4. Nobody can make you reject Asali. That's your real fear-- that in trying so hard to reject the rejector trope you become the rejector and raise a little victim rejectee who will be left to live out your cycle because you couldn't get it right. You are not Camille Billops, the Black woman artist who scared the shit out of you earlier this year when you read through her archives and saw that she'd put her daughter up for adoption at four years old so she could live the life she wanted with a new love. Before you read her papers, you didn't even know it was a possibility and if you are really honest with yourself, you have to admit that your relationship with your daughter is not exactly symbiotic and you are pulling most of the weight. But nobody can make you reject her. You dreamed her. You chose her. You choose her again and again. She has already saved your life with her lessons and demands and she will save you again and again. You should know that today, you are sure of that even as you are crying out of your two year old eyes. You know that the love of your life is not a stranger but this girl you dreamed up three years before she was born, the girl with the wild, sandy brown hair who giggled in the dream and told you that she fights and made you proud. She is here. She fights. Nobody takes from her what she wants. She wants you. No grief, no love interest, no depression will take you away because the maker sent a fighter for you to keep so she could train you to fight as you train her to love with her heart wide open and this is the symbiosis that no rejector can intercept. No, not even when she is sixteen.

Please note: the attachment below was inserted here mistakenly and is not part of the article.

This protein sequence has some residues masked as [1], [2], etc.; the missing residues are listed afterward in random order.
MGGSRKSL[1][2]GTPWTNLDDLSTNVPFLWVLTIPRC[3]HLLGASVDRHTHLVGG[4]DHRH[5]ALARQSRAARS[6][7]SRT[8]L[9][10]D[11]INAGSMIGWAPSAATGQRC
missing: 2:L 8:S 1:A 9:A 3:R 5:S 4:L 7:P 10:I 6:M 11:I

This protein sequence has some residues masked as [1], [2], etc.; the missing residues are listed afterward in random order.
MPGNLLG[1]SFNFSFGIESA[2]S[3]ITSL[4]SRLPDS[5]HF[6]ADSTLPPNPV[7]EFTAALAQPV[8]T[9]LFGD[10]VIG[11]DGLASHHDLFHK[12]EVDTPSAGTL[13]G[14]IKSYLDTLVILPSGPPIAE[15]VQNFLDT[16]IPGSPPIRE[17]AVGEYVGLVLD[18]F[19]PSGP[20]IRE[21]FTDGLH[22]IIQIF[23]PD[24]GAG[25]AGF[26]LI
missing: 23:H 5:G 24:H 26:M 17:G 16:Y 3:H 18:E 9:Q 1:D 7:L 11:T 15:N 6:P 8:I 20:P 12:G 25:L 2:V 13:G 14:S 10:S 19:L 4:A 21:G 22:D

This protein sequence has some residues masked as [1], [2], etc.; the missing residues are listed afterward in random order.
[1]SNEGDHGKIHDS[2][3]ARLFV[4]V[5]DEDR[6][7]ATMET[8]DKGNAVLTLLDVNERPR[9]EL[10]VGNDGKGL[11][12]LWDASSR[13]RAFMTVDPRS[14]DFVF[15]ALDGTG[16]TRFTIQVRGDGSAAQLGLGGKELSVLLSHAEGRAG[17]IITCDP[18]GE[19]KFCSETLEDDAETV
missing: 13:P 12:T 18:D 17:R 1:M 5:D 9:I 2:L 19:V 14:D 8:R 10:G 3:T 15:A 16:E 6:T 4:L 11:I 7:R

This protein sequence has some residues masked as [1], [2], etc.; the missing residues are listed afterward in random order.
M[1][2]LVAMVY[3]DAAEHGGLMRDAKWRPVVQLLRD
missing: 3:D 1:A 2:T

5. You are loved. You are lovable. There is nothing you can do to make anyone love you more. There is nothing you can do to make anyone love you less. People love out of their capacity to love, which leads to
6. When someone is telling you he or she does not have the capacity to care for a child, you should be grateful for the warning. Because you, dear one, are the child who needs the most care. We are in the world to learn to take care of our inner-child selves as we give care to others. It's the whole "secure your own mask" thing on a soul-ish level. So you, dear one, are the only one who can make that child stop playing the rejection game. She doesn't need to court rejection to feel the thrill of love. She doesn't need to earn her bliss with pain. There's enough love. There is enough love for me. There is enough love for you. There is enough love for 16 yr old us. There is enough love for 2 year old us. There is enough love period. There always was.